Numerous agriculture meetings and events are held this time of year, as it’s the “slow” time. Of course, it seems no time of the year is slow anymore, especially if you are a dairy owner wearing many hats, such as milker, feeder, crop manager, people manager, “waste management technician,” repairman, marketer and more.
Hagenow bob
Dairy Sales Manager / Vita Plus

All that mentioned, no matter the size of your dairy business, the meeting season does present a great opportunity to get off the farm, and it can offer numerous benefits.

The benefits of stepping away

  • Different perspectives: One of the main reasons to step away from your farm and attend an industry event is to give you a different perspective of your business. Getting away can often give you a picture of your farm from the “30,000-foot level” as compared to the “on-the-ground” picture you see during day-to-day chores. Many people have gone to a meeting with one way of looking at an opportunity or challenge and have come home with a completely different approach.

    Looking at a situation from a different perspective helps you take note of more factors and potential benefits available and can help you make the best decisions for your farm. This is the essence of perspective, and it tends to be a refreshing phenomenon. Gaining a different perspective can even be life- or career-changing.

  • Financial benchmarking: Some industry meetings address your farm’s financial status. This could be a vital meeting to attend if you have not completed a balance sheet or done a cost-of-production analysis in a while. You may need to do some pre-meeting work and collect some of your numbers to get the most out of the session. By attending a financially focused meeting, you may see how your business stacks up to traditional herd benchmarks or how you fare in other financial health measures.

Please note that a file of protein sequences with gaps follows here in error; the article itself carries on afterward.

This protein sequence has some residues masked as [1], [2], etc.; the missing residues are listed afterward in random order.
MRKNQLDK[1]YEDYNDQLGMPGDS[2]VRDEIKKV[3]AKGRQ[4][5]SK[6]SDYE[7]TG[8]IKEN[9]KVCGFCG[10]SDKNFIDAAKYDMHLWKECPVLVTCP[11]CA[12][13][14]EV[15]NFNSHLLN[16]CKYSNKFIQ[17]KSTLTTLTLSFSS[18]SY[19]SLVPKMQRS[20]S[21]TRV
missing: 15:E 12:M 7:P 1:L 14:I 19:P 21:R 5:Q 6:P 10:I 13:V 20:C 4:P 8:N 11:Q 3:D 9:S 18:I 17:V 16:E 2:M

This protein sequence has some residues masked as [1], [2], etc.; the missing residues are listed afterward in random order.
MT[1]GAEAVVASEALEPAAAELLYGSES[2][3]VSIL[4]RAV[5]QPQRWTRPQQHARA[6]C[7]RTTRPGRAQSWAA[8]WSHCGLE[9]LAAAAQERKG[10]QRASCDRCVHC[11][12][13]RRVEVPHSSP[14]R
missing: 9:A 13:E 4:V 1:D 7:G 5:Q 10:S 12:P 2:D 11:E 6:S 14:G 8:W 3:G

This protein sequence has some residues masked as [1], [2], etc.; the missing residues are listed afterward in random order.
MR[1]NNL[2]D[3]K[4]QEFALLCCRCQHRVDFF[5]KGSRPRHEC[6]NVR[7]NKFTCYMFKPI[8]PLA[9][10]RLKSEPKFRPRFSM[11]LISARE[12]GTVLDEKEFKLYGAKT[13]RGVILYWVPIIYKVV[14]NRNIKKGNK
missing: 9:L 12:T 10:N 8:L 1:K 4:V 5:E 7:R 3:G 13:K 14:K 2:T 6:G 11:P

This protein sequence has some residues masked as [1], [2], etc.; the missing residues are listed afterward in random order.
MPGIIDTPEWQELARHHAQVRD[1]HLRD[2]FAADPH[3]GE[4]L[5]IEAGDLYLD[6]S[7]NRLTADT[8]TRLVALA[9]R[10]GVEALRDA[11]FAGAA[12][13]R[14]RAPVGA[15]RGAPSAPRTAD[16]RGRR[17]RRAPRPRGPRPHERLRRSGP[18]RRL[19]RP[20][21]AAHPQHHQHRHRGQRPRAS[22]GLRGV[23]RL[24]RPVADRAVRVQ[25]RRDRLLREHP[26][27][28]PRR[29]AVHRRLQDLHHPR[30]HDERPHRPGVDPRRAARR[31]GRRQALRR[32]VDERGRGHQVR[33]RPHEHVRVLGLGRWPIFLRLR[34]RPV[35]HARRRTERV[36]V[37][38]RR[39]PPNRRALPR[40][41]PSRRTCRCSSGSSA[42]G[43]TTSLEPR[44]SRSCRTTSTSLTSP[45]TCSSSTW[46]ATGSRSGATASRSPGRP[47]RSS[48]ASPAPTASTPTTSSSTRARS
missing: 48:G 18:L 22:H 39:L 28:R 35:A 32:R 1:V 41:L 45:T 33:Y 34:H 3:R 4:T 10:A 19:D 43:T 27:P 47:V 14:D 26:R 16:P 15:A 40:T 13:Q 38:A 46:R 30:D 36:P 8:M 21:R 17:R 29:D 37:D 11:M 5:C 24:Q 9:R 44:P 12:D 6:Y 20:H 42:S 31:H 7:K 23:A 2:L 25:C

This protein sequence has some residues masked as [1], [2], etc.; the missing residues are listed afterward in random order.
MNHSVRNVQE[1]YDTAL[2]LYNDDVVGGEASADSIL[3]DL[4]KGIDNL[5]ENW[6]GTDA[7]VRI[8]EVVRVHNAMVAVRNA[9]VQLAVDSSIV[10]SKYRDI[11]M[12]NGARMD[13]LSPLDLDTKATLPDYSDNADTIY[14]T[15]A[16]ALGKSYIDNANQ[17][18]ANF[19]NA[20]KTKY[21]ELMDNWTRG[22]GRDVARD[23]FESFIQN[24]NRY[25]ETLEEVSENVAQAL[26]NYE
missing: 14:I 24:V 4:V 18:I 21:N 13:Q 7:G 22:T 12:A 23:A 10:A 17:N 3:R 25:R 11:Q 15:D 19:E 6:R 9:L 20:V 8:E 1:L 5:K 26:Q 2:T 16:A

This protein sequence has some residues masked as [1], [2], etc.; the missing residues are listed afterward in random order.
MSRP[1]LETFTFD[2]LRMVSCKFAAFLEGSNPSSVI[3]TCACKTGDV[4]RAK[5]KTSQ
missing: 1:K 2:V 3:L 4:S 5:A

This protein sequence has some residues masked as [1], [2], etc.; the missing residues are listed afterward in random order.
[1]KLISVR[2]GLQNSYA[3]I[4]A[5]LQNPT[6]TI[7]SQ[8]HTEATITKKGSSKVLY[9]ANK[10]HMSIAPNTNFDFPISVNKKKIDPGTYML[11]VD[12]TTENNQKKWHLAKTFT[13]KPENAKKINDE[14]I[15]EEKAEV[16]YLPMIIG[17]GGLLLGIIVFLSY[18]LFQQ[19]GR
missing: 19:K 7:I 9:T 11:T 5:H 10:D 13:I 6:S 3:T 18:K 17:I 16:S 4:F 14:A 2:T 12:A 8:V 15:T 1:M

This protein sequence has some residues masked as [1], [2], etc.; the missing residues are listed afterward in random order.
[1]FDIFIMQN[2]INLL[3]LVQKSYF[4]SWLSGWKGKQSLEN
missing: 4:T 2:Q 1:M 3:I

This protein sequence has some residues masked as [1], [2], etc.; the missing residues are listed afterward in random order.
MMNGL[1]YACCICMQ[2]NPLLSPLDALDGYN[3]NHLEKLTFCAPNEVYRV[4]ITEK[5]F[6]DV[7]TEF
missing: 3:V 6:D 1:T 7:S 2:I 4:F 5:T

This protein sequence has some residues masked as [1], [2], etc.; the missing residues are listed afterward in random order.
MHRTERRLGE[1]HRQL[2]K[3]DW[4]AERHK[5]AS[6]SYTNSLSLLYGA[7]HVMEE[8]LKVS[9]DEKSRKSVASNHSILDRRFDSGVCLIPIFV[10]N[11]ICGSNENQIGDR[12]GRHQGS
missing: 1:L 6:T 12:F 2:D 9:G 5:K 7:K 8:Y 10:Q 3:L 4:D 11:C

• Planning for the future: Other meetings can focus on succession planning and goal setting. If you are at a crossroads concerning the future of your dairy, a planning meeting can really help you define future wishes and options and construct a plan to get there. These meetings can give you a clearer vision of your dairy in the future, which may come to fruition through modernization, niche marketing, specialization, robotic integration, transference to the next generation or maybe even a proper exit from the industry.

  • Practical learning: Still other meetings cover a wide range of topics from current trends to ag advocacy to herd management techniques to cow comfort issues. No matter what type of meeting you attend, it is important to determine what knowledge you need to acquire, what information you want to take home to study further and what resources you may need to have in hand to help move forward.

  • Refocus: Another great benefit of getting away is to recharge and refocus. A different daily routine, an enlightening conversation, an optimistic person or viewpoint, or finding a new industry peer are all great ways to gain energy and leave an event with an extra bounce in your step.

    Finally, attending a well-organized dairy event reminds you that you are an important cog in a worldwide marketplace, producing wholesome and abundant food for an ever-growing population. This is noble work.

How to do it

It’s not easy to free up time to travel and attend a conference. The first step – and, arguably, the hardest – is to make the mental commitment to get away and realize the farm will be there when you return. It can seem overwhelming to plan for help; organize the details of feed, equipment and emergency plans; have provisional plans in case of changing weather; and then make all the travel arrangements. Just remember, the benefits of stepping away make the planning worthwhile.